Assistive technology, human rights and poverty in developing countries. Perspectives based on a study in Bangladesh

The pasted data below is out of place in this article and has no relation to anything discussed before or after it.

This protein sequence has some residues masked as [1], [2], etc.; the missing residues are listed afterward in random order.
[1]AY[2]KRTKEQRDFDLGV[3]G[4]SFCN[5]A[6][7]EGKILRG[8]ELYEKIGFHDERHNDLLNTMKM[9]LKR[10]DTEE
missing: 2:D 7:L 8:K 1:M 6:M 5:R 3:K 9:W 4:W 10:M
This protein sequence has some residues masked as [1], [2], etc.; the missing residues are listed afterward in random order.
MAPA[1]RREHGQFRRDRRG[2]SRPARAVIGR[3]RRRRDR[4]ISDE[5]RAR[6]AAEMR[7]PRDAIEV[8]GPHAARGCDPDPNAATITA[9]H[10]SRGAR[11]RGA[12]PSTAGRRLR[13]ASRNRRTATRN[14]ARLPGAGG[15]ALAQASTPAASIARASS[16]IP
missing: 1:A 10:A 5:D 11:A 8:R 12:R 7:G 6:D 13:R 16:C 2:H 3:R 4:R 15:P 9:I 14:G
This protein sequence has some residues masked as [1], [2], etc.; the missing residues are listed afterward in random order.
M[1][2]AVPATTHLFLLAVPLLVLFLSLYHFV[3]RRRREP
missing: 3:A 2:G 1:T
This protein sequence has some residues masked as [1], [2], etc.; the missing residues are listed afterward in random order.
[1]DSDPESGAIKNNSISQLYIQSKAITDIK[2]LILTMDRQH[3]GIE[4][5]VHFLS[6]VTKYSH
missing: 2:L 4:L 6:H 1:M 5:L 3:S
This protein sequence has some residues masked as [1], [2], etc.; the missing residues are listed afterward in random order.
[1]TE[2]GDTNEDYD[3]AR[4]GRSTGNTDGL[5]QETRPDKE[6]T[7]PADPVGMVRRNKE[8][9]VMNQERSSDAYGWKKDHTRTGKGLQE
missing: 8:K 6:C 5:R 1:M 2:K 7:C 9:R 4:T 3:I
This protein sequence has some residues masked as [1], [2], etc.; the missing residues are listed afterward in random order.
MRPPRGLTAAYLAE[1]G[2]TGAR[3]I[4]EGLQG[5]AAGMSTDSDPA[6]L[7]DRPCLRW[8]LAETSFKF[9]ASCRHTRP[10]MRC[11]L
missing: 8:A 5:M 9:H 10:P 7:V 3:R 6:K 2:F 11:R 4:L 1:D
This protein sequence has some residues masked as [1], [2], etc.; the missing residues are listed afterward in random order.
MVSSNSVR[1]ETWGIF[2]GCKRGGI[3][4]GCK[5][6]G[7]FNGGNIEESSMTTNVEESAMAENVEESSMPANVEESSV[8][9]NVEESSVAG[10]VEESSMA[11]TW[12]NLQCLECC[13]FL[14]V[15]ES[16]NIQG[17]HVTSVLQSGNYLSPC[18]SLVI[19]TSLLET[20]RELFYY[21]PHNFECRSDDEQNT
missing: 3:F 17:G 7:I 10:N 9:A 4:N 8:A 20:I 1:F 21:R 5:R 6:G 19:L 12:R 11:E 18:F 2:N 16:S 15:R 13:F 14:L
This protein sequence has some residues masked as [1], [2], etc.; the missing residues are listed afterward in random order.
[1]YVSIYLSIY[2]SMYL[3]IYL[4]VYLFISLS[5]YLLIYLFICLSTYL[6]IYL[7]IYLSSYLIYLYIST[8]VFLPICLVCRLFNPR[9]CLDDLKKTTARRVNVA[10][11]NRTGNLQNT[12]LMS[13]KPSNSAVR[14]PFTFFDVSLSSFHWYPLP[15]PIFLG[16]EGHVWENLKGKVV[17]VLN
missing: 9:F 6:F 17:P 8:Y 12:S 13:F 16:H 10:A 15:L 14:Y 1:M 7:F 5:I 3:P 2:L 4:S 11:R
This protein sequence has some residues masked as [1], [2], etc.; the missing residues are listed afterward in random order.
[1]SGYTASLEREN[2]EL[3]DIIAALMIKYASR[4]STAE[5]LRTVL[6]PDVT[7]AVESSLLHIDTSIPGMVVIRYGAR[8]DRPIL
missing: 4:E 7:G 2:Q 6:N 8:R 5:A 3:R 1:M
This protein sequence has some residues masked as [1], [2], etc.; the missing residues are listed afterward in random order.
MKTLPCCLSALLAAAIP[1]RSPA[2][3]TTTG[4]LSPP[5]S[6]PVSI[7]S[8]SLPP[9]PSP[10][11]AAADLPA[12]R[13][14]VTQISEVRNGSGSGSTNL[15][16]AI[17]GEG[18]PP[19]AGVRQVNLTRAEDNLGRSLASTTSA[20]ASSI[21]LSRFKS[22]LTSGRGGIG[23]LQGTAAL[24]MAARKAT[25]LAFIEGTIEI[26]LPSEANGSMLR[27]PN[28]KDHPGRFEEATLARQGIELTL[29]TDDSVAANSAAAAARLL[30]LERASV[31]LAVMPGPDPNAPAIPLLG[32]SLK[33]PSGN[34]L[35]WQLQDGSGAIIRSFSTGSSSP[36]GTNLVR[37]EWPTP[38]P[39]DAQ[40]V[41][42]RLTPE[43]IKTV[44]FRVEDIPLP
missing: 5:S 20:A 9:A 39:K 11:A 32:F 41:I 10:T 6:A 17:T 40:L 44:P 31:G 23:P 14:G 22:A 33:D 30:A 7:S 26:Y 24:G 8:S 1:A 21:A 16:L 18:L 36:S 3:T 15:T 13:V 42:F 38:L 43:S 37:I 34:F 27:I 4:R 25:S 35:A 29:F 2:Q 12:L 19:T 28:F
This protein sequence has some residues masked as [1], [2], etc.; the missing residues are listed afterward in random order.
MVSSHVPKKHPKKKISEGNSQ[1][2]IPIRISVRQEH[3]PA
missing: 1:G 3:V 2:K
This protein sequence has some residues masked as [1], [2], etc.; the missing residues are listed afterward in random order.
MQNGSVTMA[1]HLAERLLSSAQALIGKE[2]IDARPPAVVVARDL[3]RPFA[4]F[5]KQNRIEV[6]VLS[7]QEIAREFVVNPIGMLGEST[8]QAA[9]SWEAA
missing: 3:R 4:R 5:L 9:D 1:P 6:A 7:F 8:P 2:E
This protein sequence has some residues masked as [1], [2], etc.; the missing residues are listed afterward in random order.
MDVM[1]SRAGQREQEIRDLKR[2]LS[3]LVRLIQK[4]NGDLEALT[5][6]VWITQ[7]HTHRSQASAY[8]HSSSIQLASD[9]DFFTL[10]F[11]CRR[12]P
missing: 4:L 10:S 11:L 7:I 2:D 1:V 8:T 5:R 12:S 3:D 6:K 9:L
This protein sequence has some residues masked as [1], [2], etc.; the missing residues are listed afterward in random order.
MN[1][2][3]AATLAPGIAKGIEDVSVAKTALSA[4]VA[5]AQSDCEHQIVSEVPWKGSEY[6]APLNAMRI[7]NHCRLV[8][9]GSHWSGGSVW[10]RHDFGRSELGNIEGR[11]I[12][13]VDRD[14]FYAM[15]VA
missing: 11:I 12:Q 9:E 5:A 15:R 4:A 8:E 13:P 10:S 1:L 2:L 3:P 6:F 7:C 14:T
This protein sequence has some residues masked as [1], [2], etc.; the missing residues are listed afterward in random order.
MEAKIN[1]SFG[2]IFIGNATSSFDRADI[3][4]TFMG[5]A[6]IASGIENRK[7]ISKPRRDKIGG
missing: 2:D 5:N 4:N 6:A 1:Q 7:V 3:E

Abstract: Deprived of human rights, more than half of all people with disabilities in developing countries live in extreme poverty. Although considered a prerequisite for equalization of opportunities, about nine out of ten of those who need assistive technologies do not have access to them. Little is known about the socioeconomic benefits of using assistive technology in low-income countries that can inform policies and strategies. The aim of this thesis is therefore to expand the understanding of the relation of assistive technology use to human rights and poverty in these countries. This is approached theoretically and empirically. Poverty is studied in terms of deprivation of capabilities as defined by Amartya Sen. The development of the Friction Model offers an explanation of the dynamic role of assistive technology in facilitating the enjoyment of human rights and in enhancing capabilities. A content analysis of the Convention on the Rights of Persons with Disabilities concludes that it entitles them to affordable assistive technology. Ensuring this is not only a national responsibility, but a matter of international cooperation. Data from 583 people with hearing or ambulatory impairments was collected and analyzed. The use of assistive technology was found to be predictive of enjoyment of human rights and increased capabilities, particularly among hearing aid users. User involvement in the provision of assistive technology was associated with higher outcomes. The findings offer support for addressing human rights deprivation and poverty among people with disabilities through provision of assistive technology on theoretical, legal and empirical grounds.